Print

Print


Well, γυνή covers a lot more semantic area than the English "woman."  It
can be used as a term of address for one's wife, one's female servant, and
as a general term of address for women like "lady."  I wouldn't read Jesus'
use of γυνή as distancing himself from his mother at all.  I know a lot of
people do, but I just don't see it in the Greek there.

I think the trickier clause, for me, is the first one, which I want to
translate as "what is it to me and you, madam?"  In other words, "what
concern is it of ours if they have wine or not?  we're not the hosts!
 We're guests."  But I'm not sure that's the original intent.

By the way, for those who find it easier to read the Greek in the original
orthography, here it is:

καὶ λέγει αὐτῇ ὁ Ἰησοῦς· τί ἐμοὶ καὶ σοί, γύναι; οὔπω ἥκει ἡ ὥρα μου.
and said to.her the Jesus: what to.me and to.you, woman?  not.yet arrives
the period of.me

Of course, my Greek is very green yet, so take all that with lots of ἅλς.


On Sat, Nov 17, 2012 at 3:57 PM, Puey McCleary <[log in to unmask]>wrote:

> Thank you, Ray!  I look forward to hearing more about this verse.
>
>                 It seems that there are two issues.  The first is an
> interpretation of this verse.  Both of the sentences seem a little
> puzzling.
> Second, there’s the issue of how to render them into a very alien idiom.
>
>                 For instance, some of us may have languages which, for
> social or taboo reasons, one simply cannot address one’s mother as “woman.”
> Can she be addressed by her first name in one’s language?  Perhaps a child,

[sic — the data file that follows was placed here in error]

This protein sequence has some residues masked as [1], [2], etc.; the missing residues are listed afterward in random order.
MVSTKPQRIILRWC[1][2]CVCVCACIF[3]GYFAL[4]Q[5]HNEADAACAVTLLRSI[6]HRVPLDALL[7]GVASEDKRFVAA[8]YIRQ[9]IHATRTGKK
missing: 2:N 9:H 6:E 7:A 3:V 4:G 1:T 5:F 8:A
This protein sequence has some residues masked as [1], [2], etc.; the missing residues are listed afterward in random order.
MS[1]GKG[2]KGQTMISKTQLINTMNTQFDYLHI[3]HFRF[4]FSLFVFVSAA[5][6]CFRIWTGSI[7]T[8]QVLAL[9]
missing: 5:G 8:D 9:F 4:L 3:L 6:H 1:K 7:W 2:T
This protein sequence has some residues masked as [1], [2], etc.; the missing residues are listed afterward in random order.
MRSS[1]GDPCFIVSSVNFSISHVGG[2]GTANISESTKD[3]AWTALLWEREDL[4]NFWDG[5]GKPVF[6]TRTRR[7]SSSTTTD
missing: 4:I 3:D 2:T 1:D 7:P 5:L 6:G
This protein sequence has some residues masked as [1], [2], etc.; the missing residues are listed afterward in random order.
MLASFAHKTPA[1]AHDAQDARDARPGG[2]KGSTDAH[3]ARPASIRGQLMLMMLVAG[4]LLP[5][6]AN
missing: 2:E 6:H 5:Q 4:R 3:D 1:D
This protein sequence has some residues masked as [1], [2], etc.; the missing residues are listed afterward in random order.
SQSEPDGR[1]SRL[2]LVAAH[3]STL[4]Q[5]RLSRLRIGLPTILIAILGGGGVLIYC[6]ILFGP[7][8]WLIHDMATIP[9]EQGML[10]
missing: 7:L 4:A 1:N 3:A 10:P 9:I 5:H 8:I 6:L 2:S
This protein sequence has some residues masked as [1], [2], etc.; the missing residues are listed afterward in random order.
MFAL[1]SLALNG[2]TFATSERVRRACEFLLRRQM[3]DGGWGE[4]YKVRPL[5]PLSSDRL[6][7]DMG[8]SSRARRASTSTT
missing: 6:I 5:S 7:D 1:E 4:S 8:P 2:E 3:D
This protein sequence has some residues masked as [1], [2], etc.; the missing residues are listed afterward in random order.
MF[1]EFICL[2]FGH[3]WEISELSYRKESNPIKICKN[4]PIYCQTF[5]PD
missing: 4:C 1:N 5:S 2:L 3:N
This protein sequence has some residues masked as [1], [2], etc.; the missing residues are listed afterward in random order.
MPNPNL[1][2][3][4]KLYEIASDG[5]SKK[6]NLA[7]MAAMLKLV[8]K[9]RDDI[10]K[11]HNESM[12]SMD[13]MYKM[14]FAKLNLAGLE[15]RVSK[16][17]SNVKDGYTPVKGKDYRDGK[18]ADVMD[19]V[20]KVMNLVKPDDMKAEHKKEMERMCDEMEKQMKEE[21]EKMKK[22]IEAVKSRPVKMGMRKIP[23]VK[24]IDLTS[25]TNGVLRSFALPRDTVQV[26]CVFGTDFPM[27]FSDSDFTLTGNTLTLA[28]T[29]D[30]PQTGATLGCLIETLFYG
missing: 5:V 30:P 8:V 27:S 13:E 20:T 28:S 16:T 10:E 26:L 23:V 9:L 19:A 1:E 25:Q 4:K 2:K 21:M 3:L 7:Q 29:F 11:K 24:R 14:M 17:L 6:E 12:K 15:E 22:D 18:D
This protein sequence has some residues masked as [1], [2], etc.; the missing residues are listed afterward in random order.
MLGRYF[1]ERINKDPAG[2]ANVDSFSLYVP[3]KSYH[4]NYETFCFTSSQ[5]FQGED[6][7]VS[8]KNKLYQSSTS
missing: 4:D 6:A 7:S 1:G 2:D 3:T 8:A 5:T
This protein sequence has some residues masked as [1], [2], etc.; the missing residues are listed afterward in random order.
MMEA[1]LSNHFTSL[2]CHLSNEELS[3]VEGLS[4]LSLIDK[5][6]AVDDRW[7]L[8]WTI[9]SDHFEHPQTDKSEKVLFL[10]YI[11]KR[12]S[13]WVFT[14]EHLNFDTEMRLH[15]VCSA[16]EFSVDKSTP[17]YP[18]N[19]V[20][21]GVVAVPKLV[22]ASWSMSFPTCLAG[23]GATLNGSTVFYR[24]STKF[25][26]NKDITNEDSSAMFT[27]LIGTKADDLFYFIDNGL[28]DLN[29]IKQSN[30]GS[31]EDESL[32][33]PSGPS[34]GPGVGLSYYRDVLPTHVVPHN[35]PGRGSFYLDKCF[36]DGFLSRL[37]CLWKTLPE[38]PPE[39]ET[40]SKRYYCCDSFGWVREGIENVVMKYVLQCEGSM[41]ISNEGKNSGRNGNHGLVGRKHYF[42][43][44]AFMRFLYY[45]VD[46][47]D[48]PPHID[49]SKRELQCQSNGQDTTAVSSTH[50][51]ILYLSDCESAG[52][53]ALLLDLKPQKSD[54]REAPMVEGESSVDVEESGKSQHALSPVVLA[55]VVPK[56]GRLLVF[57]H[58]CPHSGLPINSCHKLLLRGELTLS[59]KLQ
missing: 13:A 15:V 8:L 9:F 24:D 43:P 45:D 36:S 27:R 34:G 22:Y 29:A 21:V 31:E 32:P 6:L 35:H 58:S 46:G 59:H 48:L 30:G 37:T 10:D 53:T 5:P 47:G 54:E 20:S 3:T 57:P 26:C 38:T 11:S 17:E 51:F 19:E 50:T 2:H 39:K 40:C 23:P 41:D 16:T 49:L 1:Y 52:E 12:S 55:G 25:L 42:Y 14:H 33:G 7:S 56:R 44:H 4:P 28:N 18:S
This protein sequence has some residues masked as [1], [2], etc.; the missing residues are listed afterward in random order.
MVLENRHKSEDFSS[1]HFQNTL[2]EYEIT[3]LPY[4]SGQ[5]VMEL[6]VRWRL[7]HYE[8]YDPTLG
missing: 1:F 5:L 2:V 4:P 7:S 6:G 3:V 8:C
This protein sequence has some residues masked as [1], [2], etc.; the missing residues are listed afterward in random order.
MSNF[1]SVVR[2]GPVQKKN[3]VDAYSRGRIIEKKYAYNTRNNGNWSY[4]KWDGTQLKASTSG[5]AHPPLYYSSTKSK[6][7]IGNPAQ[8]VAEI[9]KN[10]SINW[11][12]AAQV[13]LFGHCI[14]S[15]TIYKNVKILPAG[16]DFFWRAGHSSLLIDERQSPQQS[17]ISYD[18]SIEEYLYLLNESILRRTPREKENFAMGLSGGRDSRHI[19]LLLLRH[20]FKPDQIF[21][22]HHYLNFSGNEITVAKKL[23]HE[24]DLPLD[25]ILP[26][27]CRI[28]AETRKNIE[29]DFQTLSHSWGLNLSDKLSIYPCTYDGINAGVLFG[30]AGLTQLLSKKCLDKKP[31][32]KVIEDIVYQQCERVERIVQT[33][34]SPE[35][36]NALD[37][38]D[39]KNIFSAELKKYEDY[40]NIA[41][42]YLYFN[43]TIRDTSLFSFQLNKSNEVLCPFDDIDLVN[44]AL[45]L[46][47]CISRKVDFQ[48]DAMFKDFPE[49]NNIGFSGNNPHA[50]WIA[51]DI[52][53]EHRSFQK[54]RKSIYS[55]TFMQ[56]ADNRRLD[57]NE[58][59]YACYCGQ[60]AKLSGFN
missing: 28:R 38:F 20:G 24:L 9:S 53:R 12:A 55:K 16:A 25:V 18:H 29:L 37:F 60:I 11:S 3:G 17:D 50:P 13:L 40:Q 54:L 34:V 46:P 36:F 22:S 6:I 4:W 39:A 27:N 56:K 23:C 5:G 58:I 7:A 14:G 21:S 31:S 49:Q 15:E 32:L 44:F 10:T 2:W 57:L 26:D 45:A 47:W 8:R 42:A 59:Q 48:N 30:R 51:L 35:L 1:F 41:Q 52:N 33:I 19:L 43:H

> at any age, can only address her as “my-mother.”  Does one have to use an
> honorific when addressing one’s mother, or is one expected to be humble
> about one’s family and to exalt someone else’s?
>
>                 In terms of English, I live in the southern part of the
> United States, and here it’s customary to address women as “ma’am,”  even
> one’s own mother or grandmothers.
>
>                 I just translated “Mine hour has not yet come,” rather
> literally.
>
> ##
>
>                 The Land of Story has no difficulty in venerating a virgin
> mother.  There are at least three cases where children have been born of
> virgin mothers – Crown Princess Éfhelìnye herself and her cousin Ixhúja,
> for instance, and Prince Khyexhròwiqan, the protagonist of these
> gospels.  Prince
> Khyexhròwiqan is unique in being the only male child born of a virgin, and
> his mother had no ritual consort.  So there’s no Joseph character in this
> version.
>



-- 
Second Person, a chapbook of poetry by Patrick Dunn, is now available for
order from Finishing Line
Press<http://www.finishinglinepress.com/NewReleasesandForthcomingTitles.htm>
and
Amazon<http://www.amazon.com/Second-Person-Patrick-Dunn/dp/1599249065/ref=sr_1_2?ie=UTF8&qid=1324342341&sr=8-2>.